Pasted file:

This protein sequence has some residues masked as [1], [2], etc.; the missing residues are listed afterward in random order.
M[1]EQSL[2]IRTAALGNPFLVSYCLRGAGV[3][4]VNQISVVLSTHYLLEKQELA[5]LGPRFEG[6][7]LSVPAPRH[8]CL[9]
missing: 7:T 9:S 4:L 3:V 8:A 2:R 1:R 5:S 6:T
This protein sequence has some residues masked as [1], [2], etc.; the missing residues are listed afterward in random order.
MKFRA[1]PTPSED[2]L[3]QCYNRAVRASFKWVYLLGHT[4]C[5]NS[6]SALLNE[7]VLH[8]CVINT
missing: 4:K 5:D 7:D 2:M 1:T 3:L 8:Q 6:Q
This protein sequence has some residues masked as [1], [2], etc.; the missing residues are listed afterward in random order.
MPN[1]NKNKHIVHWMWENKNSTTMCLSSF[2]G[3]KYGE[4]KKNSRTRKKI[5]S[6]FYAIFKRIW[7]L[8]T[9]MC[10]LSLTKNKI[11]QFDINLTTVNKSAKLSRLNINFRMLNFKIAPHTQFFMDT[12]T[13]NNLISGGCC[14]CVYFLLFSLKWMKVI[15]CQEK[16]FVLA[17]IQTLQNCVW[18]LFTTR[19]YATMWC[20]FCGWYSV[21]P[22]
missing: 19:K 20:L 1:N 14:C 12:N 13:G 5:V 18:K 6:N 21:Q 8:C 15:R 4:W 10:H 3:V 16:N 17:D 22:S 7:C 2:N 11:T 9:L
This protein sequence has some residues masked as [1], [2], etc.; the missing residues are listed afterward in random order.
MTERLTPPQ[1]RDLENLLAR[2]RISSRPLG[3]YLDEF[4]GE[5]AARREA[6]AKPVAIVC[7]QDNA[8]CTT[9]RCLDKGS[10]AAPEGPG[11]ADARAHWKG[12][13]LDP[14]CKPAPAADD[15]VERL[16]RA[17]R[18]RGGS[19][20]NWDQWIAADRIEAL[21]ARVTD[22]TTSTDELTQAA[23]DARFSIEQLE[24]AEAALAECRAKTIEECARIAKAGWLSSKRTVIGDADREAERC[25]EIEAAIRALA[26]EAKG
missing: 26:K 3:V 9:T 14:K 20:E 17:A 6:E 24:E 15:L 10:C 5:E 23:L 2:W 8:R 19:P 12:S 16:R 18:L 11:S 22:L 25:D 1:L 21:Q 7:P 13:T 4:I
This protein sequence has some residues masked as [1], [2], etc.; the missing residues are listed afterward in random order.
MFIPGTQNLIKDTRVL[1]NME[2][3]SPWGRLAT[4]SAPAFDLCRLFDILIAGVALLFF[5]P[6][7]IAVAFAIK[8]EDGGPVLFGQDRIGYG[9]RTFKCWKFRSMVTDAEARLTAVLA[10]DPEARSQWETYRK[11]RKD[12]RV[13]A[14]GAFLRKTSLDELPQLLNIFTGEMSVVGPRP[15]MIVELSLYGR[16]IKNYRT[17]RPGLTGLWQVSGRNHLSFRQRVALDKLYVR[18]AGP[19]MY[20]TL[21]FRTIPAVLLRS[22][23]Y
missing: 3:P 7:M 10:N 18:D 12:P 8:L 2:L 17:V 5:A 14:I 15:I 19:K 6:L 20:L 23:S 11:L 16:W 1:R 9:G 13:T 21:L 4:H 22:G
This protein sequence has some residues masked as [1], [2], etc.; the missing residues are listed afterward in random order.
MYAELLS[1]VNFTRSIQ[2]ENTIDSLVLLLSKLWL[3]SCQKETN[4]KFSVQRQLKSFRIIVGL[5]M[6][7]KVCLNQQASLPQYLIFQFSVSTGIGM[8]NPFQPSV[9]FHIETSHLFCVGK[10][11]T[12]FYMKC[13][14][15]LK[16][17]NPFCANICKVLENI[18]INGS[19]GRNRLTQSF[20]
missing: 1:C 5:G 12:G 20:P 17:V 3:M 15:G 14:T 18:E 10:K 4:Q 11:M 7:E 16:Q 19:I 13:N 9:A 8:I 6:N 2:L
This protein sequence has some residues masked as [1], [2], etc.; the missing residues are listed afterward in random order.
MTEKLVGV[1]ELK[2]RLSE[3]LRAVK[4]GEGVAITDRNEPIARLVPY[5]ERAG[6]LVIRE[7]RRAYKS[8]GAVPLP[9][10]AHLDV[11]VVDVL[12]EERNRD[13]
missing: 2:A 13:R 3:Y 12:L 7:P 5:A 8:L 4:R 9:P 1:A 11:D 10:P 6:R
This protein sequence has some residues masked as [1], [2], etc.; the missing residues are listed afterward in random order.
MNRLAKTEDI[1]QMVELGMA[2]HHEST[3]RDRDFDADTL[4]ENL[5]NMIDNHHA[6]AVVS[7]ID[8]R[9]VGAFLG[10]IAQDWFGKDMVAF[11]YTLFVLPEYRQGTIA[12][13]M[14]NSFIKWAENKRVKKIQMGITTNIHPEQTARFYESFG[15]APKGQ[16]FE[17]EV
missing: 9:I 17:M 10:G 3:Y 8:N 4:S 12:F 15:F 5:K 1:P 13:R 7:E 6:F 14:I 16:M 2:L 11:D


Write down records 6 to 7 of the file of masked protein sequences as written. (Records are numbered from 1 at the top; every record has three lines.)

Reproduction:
This protein sequence has some residues masked as [1], [2], etc.; the missing residues are listed afterward in random order.
MYAELLS[1]VNFTRSIQ[2]ENTIDSLVLLLSKLWL[3]SCQKETN[4]KFSVQRQLKSFRIIVGL[5]M[6][7]KVCLNQQASLPQYLIFQFSVSTGIGM[8]NPFQPSV[9]FHIETSHLFCVGK[10][11]T[12]FYMKC[13][14][15]LK[16][17]NPFCANICKVLENI[18]INGS[19]GRNRLTQSF[20]
missing: 1:C 5:G 12:G 20:P 17:V 3:M 15:G 14:T 18:E 10:K 4:Q 11:M 7:E 16:Q 19:I 13:N 9:A 8:I 6:N 2:L
This protein sequence has some residues masked as [1], [2], etc.; the missing residues are listed afterward in random order.
MTEKLVGV[1]ELK[2]RLSE[3]LRAVK[4]GEGVAITDRNEPIARLVPY[5]ERAG[6]LVIRE[7]RRAYKS[8]GAVPLP[9][10]AHLDV[11]VVDVL[12]EERNRD[13]
missing: 2:A 13:R 3:Y 12:L 7:P 5:A 8:L 4:R 9:P 1:A 11:D 10:P 6:R